A routine contract extending the security services for Muni could be the subject of debate today as the Board of Supervisors addresses accusations that the company that has been handling the public transportations agency’s security since the late 1990s is unfair to its workers.
The Municipal Transportation Agency board of directors approved a $17.1 million contract in December despite the dissent of two board members who were concerned that employees of the San Francisco-based company were not part of a union. Of the six original bidders for the contract, many of them union, none offered an experienced crew of armed security, according to Muni officials.
In a Government Audit and Oversight Committee, however, Supervisor Chris Daly said The City should explore options to make sure King Security workers were compensated as well as union security firms.
The current contract with the company, which was set to expire Dec. 31, will continue into March as there is still money left in the agreement. If an agreement isn’t reached by then, the work to protect Muni’s facilities and guard the workers who collect money from fare boxes could fall to the San Francisco Police Department.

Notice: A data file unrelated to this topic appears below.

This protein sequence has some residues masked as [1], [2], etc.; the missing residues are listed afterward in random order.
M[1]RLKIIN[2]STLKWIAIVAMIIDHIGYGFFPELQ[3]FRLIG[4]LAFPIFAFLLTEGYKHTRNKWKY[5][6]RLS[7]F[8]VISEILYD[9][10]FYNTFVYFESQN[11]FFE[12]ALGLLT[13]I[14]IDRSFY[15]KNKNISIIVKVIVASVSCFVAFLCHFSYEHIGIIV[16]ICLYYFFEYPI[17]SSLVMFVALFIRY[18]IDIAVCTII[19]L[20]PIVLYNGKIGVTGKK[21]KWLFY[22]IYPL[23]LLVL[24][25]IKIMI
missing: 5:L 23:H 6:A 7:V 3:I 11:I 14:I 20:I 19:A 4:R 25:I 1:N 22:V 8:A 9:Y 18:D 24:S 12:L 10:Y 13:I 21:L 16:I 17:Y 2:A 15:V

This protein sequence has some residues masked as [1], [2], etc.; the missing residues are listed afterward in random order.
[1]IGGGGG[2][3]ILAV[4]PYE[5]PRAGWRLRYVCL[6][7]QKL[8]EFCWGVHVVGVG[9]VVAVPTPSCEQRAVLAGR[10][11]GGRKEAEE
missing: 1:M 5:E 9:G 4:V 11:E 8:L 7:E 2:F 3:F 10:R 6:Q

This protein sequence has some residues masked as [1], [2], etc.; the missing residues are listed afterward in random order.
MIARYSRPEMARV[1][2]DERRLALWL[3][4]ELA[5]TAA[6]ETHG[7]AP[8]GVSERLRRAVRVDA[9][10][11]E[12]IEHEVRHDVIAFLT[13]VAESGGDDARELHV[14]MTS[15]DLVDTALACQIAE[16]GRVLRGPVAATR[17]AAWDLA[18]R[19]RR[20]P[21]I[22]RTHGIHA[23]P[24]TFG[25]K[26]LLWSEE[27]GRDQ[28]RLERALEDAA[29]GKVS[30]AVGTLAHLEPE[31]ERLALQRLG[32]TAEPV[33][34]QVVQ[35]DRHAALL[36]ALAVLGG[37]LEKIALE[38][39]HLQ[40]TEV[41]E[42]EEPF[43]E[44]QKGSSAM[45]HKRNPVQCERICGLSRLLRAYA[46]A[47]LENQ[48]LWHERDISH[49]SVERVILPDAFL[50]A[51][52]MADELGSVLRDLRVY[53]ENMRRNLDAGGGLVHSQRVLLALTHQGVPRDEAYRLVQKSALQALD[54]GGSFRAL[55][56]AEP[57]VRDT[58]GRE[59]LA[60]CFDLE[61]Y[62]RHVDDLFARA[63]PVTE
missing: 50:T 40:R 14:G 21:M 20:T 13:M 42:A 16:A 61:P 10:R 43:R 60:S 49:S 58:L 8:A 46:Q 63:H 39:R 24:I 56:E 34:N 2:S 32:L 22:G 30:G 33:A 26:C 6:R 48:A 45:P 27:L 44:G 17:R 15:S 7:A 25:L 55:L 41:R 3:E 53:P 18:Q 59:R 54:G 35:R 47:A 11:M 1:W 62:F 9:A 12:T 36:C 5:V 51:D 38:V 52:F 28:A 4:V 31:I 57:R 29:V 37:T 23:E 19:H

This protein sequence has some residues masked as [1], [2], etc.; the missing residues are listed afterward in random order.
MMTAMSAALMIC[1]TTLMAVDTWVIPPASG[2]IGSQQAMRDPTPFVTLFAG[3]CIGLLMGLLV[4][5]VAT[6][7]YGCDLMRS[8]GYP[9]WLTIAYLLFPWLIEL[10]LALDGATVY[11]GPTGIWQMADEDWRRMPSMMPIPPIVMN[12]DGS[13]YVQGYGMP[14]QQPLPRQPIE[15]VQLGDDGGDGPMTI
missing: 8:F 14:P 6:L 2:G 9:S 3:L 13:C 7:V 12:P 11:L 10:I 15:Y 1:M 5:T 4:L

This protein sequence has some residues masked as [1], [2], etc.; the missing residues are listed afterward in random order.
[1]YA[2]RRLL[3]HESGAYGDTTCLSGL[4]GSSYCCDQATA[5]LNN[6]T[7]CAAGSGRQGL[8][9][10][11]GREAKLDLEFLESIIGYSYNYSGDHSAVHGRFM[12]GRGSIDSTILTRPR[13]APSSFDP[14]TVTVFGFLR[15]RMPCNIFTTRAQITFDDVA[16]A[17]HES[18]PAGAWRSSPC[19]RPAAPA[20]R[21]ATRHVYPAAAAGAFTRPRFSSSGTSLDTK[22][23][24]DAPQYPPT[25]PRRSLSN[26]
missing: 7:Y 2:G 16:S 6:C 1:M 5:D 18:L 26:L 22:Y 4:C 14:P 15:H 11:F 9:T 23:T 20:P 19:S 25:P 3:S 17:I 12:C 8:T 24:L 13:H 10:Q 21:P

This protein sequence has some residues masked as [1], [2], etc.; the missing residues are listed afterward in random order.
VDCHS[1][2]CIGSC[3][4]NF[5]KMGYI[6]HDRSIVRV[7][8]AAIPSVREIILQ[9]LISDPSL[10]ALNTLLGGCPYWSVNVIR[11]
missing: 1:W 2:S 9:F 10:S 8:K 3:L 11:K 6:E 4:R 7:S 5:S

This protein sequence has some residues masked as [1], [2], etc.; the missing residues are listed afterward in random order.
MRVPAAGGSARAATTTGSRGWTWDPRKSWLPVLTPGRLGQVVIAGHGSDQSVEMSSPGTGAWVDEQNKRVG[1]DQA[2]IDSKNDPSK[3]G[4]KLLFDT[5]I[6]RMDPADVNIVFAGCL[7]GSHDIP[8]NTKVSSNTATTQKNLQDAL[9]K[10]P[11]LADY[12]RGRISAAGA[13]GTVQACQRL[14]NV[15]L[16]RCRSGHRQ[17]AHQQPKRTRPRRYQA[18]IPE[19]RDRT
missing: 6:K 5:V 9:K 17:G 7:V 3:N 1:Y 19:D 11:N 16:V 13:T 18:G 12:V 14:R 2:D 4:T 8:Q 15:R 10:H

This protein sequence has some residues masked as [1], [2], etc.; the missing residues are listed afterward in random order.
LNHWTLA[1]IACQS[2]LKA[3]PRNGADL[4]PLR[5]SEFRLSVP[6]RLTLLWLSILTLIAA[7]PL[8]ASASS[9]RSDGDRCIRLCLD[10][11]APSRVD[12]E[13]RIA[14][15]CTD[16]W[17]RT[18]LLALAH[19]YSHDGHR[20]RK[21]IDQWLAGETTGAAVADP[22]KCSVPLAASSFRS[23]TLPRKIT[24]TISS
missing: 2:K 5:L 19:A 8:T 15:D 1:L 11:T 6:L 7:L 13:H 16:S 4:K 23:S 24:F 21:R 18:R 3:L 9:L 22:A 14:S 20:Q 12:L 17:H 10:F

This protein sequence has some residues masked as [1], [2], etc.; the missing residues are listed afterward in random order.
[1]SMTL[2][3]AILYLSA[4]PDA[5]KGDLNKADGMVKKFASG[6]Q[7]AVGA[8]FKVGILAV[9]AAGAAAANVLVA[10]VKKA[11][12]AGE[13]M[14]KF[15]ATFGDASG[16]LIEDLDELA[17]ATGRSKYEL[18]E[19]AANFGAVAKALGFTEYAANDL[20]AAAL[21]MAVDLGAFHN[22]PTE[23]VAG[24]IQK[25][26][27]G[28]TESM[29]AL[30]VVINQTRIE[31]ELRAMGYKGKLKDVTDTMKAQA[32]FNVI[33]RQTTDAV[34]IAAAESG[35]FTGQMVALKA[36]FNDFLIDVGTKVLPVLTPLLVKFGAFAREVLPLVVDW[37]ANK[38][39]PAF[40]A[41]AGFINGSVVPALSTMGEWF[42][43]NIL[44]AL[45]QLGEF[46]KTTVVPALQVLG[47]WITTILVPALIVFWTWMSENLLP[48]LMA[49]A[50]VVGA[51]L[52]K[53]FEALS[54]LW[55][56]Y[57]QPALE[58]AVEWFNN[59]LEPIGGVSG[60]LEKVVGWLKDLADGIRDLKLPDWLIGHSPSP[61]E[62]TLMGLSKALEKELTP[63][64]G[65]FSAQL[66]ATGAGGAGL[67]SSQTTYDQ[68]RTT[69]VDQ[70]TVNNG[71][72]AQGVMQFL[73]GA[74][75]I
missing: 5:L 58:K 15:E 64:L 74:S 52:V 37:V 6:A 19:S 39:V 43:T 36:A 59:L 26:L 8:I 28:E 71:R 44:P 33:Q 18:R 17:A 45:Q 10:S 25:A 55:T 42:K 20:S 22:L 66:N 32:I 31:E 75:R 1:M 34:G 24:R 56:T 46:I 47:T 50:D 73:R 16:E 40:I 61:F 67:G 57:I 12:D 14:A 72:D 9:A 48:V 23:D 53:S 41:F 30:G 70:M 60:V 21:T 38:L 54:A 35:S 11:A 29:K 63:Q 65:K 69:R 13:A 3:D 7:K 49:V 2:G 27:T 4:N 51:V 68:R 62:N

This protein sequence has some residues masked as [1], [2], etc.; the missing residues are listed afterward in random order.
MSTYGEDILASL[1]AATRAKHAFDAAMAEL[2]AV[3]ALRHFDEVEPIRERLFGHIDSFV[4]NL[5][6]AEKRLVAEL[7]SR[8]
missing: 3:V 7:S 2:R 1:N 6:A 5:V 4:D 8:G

The debate over the security detail heated up after SEIU organizer Deirdre Lehn brought up former and current King Security employees to several public meetings who claim they were harassed after trying to unionize. One worker claimed he was fired for talking with SEIU.
“The union has fabricated issues that don’t exist,” King said. “We did not wrongfully terminate the employee. The union is harassing us. I have messages saved on my voice mail that the union would put pressure on the Board of Supervisors.”
The Board of Supervisors will take up whether to approve the new three-year contract during its meeting today at 2 p.m.